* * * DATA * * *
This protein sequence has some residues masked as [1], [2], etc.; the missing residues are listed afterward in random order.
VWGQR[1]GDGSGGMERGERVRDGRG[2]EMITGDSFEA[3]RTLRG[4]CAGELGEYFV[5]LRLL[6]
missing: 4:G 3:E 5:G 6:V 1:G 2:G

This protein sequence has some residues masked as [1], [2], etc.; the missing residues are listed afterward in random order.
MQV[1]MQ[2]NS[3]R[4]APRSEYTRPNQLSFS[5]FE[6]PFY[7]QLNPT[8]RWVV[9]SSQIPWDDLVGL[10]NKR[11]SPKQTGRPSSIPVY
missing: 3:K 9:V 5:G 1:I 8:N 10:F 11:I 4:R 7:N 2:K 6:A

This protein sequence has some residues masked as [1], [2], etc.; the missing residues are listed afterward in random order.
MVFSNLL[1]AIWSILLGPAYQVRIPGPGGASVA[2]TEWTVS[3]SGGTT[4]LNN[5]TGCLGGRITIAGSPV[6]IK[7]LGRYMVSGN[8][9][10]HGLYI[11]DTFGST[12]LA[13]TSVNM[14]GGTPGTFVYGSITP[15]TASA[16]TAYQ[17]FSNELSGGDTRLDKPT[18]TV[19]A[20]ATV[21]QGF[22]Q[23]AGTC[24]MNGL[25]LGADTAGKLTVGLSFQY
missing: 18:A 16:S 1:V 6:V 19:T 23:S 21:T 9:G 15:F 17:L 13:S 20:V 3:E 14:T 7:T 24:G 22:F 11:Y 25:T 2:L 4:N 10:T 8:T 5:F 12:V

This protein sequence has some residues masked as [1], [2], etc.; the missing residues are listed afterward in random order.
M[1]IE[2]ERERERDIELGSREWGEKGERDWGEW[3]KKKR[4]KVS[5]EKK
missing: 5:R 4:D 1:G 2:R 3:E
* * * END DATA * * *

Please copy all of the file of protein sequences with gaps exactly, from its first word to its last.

This protein sequence has some residues masked as [1], [2], etc.; the missing residues are listed afterward in random order.
VWGQR[1]GDGSGGMERGERVRDGRG[2]EMITGDSFEA[3]RTLRG[4]CAGELGEYFV[5]LRLL[6]
missing: 4:G 3:E 5:G 6:V 1:G 2:G

This protein sequence has some residues masked as [1], [2], etc.; the missing residues are listed afterward in random order.
MQV[1]MQ[2]NS[3]R[4]APRSEYTRPNQLSFS[5]FE[6]PFY[7]QLNPT[8]RWVV[9]SSQIPWDDLVGL[10]NKR[11]SPKQTGRPSSIPVY
missing: 3:K 9:V 5:G 1:I 8:N 10:F 11:I 4:R 7:N 2:K 6:A

This protein sequence has some residues masked as [1], [2], etc.; the missing residues are listed afterward in random order.
MVFSNLL[1]AIWSILLGPAYQVRIPGPGGASVA[2]TEWTVS[3]SGGTT[4]LNN[5]TGCLGGRITIAGSPV[6]IK[7]LGRYMVSGN[8][9][10]HGLYI[11]DTFGST[12]LA[13]TSVNM[14]GGTPGTFVYGSITP[15]TASA[16]TAYQ[17]FSNELSGGDTRLDKPT[18]TV[19]A[20]ATV[21]QGF[22]Q[23]AGTC[24]MNGL[25]LGADTAGKLTVGLSFQY
missing: 18:A 16:S 1:V 6:V 19:T 23:S 21:T 9:G 15:F 17:L 13:S 20:V 3:E 14:T 7:T 24:G 22:F 11:Y 25:T 2:L 4:N 10:T 8:T 5:F 12:V

This protein sequence has some residues masked as [1], [2], etc.; the missing residues are listed afterward in random order.
M[1]IE[2]ERERERDIELGSREWGEKGERDWGEW[3]KKKR[4]KVS[5]EKK
missing: 5:R 4:D 1:G 2:R 3:E